Insider Data Breach at Medical Billing Company Hits Patients at Several Hospitals
A call center employee at billing company Medical Management, LLC stole thousands of patients' names, birthdates and Social Security numbers.
The medical billing company Medical Management, LLC (MML) recently began notifying an undisclosed number of emergency room patients at various hospitals that their personal information may have been inappropriately accessed by a former MML employee.
"Federal law enforcement authorities informed MML on March 16, 2015 that a call center employee of MML who was authorized to work within MML's billing system copied certain items of personal information from that billing system and disclosed this information to a third party," MML stated in a notification letter [PDF] to those affected.
The employee, who worked for MML from February 2013 to March 2015, was fired as soon as MML learned of the criminal investigation.
"The personal information that was disclosed by this employee included names, dates of birth and Social Security numbers," MML added. "There is no indication that any information about medical history or medical treatment/services provided was disclosed."
All those affected are being offered one year of free access to identity theft protection services from Kroll.
There's no list of affected hospitals available at this point, though the following hospitals have issued statements regarding the breach:
- New Jersey's Englewood Hospital and Medical Center announced that some patients of Emergency Physicians of Englewood PC, Teaneck Emergency Physicians PA, and Valley Emergency Room Associates PA may have been impacted by the breach.
- New Jersey's Holy Name Medical Center says an undisclosed number of its emergency room patients may be affected, SC Magazine reports.
- New Jersey's The Valley Hospital says some of the patients treated in its emergency room by Valley Emergency Room Associates may have been affected. "Valley Emergency Room Associates is an independent emergency physician group that is not owned by The Valley Hospital or Valley Health System," the hospital stated.
- New York's White Plains Hospital announced about 1,100 people treated at its emergency may have been affected, The Journal News reports.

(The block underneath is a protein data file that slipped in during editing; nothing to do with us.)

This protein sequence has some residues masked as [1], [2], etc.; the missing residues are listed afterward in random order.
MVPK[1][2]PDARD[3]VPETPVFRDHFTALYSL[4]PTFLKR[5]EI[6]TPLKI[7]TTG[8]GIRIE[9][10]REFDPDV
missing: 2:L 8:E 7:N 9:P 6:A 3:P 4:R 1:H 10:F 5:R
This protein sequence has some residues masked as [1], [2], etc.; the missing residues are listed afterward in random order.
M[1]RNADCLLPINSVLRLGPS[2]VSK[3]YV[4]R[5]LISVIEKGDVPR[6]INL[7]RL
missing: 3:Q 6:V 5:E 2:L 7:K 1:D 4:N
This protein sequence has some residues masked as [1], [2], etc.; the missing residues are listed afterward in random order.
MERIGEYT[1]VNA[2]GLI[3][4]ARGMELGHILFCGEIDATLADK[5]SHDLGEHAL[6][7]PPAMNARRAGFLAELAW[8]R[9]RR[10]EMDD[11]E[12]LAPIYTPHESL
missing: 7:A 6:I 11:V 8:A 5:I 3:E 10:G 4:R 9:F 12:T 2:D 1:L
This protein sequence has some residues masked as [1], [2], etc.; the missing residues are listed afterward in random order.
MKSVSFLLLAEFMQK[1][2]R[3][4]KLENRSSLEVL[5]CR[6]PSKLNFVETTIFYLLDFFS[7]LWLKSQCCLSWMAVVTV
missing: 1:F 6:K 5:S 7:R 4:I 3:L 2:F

- Pennsylvania's Conemaugh Health System says an undisclosed number of emergency room patients at Conemaugh's Memorial Medical Center, Meyersdale Medical Center and Miners Medical Center may be affected. "While this breach did not happen within the Conemaugh Health System and did not involve any Conemaugh employees, we regret that it has impacted our valued patients," Conemaugh stated.
- Pennsylvania's Grand View Health says an undisclosed number of its emergency room patients may be affected. "Grand View Health sincerely regrets this unfortunate incident as we consider the privacy of personal information to be of the utmost importance," the hospital said in a statement.
- Pennsylvania's Jefferson Hospital says approximately 800 people treated at its emergency department may have been affected.
- Pennsylvania's University of Pittsburgh Medical Center (UPMC) says about 2,200 people who were treated at various UPMC emergency departments may have been affected. "We hold our vendors to the same high privacy standards that we have for ourselves," UPMC vice president of privacy and information security John Houston said in a statement. "Based upon the ongoing investigation, we will make whatever changes might be necessary to further enhance our already stringent privacy protections, especially those that apply to our business partners."
John Gunn, vice president of communications at VASCO Data Security, told eSecurity Planet by email that the MML breach demonstrates how the market for stolen data is being transformed. "Social Security numbers have become the primary high-value target that hackers are after, because they are worth 10 times as much as credit cards and they are protected by a fraction of the security of banking assets," he said.
"Perhaps more significant, we can see firsthand how secondary markets for stolen information have matured so much that regular individuals now have access and can readily sell stolen data such as Social Security numbers and credit cards -- the darknet is evolving into a Craigslist for stolen assets," Gunn added.
As a result, Secure Channels CEO and co-founder Richard Blech said, insider breaches like these are now commonplace. "The black market value of stolen customer data is fluid and high, and the payoff for the insider is just too tempting," he said. "Institutions know this, yet believe that they either don't need to protect the data or that they sufficiently have at the perimeter."
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